23 Floods in Just Three Years, but the Power Company Responsible Says ‘Not Our Problem’
Biden’s Federal Energy Regulatory Commission is looking at repeated flooding in and near Miami, Okla. – 23 floods from July 2007 to June 2010 – because a federal court required it.The flooding, which has been going on since the 1940s, spreads contamination from the Tar Creek Superfund site, one of the largest Superfund sites in our nation, to Miami-area neighborhoods.
Children in Ottawa County have higher blood lead levels than the average for children in Oklahoma, but the power company, Grand River Dam Authority, has balked at studying how flooding spreads lead and other heavy metals such as zinc and cadmium from the Superfund site.
The Grand River Dam Authority had almost $580 million in operating revenue in 2021, mostly from selling power, and grew about 10%, according to its latest audit. GRDA’s biggest customer is Google which has a data center at the MidAmerica Industrial Park near Pryor, Okla.
The Grand River Dam Authority, has balked at studying how flooding spreads lead and other heavy metals such as zinc and cadmium.
“GRDA provides Oklahoma with cheap electricity and so it doesn’t matter that they do it unfairly and illegally at the expense of the citizens of Miami and Ottawa County,” said Ben Loring, Miami’s city attorney.
The authority said the city wants it to spend more than $100 million to buy the rights to flood about 13,000 acres.
“The city would impose a new obligation upon GRDA, and, by extension, every hydropower licensee in the U.S. – to continually assess what lands could potentially be needed for the project, and to quickly acquire interests in such lands to avoid a violation,” wrote Charles Sensiba, the attorney for the authority.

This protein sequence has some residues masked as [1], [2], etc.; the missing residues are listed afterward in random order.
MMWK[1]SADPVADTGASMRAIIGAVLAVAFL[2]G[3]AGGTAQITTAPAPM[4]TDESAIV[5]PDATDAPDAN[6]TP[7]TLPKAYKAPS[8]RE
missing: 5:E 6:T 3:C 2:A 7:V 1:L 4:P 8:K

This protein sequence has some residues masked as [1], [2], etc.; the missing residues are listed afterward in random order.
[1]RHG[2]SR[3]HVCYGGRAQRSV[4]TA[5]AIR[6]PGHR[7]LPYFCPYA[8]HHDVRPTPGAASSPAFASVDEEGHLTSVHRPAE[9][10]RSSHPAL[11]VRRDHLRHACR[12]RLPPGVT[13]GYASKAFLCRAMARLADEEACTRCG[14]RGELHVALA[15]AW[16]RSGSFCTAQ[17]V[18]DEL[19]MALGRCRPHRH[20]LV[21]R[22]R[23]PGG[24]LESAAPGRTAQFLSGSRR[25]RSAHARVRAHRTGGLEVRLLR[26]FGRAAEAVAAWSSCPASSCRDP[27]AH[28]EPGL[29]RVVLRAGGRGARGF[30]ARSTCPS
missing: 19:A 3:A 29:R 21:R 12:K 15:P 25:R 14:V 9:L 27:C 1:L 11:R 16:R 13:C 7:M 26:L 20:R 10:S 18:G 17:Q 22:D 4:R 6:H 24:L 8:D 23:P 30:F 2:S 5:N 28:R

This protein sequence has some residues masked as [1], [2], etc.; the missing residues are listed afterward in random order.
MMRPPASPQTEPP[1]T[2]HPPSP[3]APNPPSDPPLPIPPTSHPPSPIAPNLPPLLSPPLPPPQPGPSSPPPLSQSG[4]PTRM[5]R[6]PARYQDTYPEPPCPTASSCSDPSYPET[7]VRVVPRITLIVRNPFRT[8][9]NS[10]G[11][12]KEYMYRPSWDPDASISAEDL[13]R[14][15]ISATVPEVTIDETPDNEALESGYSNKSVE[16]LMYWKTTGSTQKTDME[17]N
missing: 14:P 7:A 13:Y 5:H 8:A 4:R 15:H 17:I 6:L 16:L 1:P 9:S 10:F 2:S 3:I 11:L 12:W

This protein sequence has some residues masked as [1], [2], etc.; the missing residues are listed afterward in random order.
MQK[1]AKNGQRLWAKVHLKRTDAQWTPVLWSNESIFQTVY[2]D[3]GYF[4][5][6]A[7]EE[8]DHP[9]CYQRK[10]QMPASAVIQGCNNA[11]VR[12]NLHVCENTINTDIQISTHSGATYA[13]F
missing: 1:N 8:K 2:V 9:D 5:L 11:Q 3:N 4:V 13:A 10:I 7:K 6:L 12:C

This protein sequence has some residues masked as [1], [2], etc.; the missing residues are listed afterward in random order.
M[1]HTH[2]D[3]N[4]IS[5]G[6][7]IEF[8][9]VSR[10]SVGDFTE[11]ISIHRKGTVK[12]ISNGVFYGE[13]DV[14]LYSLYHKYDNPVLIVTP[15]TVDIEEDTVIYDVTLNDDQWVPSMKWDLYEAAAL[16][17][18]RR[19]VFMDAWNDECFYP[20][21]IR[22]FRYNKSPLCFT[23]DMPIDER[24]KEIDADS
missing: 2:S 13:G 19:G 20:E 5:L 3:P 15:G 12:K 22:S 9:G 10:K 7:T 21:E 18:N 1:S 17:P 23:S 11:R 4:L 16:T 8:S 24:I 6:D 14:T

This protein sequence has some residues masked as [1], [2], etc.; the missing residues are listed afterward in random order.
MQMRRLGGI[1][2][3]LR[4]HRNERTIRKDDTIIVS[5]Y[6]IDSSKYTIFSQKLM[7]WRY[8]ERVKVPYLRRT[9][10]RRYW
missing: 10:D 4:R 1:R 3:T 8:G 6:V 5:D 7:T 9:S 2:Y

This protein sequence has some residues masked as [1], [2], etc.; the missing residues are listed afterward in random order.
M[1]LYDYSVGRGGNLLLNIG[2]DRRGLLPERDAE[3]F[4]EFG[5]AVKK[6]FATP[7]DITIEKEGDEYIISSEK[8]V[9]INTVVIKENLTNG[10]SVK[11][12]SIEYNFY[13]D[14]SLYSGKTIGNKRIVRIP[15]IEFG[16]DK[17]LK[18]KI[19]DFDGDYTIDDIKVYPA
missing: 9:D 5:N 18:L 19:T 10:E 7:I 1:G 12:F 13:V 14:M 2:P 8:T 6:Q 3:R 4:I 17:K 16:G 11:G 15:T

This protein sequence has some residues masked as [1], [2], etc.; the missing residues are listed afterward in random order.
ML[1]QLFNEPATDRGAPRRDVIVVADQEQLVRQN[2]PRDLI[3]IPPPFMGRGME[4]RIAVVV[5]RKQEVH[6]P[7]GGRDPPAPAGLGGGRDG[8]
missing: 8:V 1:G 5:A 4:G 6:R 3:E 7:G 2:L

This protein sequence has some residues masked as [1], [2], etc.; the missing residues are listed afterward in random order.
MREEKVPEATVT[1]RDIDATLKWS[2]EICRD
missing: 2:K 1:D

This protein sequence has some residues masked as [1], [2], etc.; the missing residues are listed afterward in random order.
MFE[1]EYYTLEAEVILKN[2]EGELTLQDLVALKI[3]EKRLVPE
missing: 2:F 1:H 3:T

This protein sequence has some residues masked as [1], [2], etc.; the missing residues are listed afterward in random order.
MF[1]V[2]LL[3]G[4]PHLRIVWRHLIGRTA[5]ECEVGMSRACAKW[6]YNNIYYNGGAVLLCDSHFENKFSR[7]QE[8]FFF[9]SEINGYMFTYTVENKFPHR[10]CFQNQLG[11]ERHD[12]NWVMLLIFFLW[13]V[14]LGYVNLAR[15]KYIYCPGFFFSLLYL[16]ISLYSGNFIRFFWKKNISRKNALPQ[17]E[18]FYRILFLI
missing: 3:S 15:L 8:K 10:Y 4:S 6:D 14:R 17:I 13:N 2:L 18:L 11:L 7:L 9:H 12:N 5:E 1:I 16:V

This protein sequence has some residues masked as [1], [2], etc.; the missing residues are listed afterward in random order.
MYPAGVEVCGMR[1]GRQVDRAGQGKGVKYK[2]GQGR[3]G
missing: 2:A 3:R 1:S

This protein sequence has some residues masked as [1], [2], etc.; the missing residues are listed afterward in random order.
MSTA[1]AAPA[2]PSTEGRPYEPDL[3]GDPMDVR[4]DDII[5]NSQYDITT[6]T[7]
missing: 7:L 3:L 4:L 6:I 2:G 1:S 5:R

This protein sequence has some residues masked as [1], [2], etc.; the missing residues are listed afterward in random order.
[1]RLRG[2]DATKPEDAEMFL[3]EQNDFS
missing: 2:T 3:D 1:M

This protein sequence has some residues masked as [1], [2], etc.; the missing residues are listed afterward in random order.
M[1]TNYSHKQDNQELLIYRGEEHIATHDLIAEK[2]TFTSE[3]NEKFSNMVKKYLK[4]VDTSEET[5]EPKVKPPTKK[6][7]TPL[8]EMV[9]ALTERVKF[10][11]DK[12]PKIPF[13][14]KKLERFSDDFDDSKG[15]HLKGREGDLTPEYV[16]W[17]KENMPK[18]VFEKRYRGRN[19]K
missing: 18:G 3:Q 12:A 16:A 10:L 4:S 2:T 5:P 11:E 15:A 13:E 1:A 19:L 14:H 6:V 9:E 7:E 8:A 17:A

GRDA got some help from Sen. Jim Inhofe (R-Okla.), then the chairman of the Senate Armed Services Committee in 2019. Inhofe, who built a vacation home at Grand Lake in 1962, tucked an amendment in the $750 billion defense spending bill that would limit the ability of the Federal Energy Regulatory Commission to say how high the lake should be.
The Grand River was dammed as part of a New Deal project that ultimately linked Tulsa to the Gulf of Mexico with 18 locks and dams. The War Department decided in 1931 that building dams on the Grand-Neosho River wasn’t worth spending federal dollars.
But on June 13, 1936, a train carrying President Franklin Roosevelt, who was seeking his second term, stopped at the Katy station in Vinita, Okla. Roosevelt told an estimated 5,000 people that he hoped to “do something about” the proposed Grand River Dam, which is also known as the Pensacola Dam.
The authority, which was created in 1935, refused to accept the federal license to operate the dam until the lake level was set at 10 feet above what federal officials said was safe, eliminating much of the room that had been planned for flood storage. The dam was Oklahoma’s first hydroelectric power plant.
Flooding upstream of the Pensacola Dam is caused by something described in civil engineering terms as “backwater effects.” Miami is about 70 miles upstream from the dam.
The first big flood was in 1941 when water rose about 3 inches an hour in Miami. The water flooded the basement of the high school in Wyandotte.
Newt Graham, a Tulsa backer of the project, wrote that “inadequate flood control in Pensacola Dam is actually more dangerous to the lower valley than if no dam had been built.” He suggested the lowering level of Grand Lake by 10 feet and buying more land surrounding the lake to reduce damage from flooding.
But federal efforts to buy that land or the rights to flood the land dithered until 1957 when J.H. Dougherty, an acting district engineer for the Army Corps of Engineers wrote what has come to be known as the “too dumb to complain” letter.
“Major floods inundate the whole area, and the owners are apparently accustomed to this condition which probably explains the absence of claims,” Dougherty wrote. “It is the opinion of this office that it would be much more economical to pay damages, when and if caused by the smaller floods, than to acquire the additional flowage rights.”
In the mid-1990s, property owners sued GRDA over property damage and won. Attorneys for Miami and Native American tribes have used those judgments to try to push federal regulators to curb flooding.
They essentially got nowhere until the ruling by the D.C. Circuit court that told FERC to look again at flooding. Now, Miami city officials have held a town meeting and are hoping they can finally get the federal bureaucracy to work for them.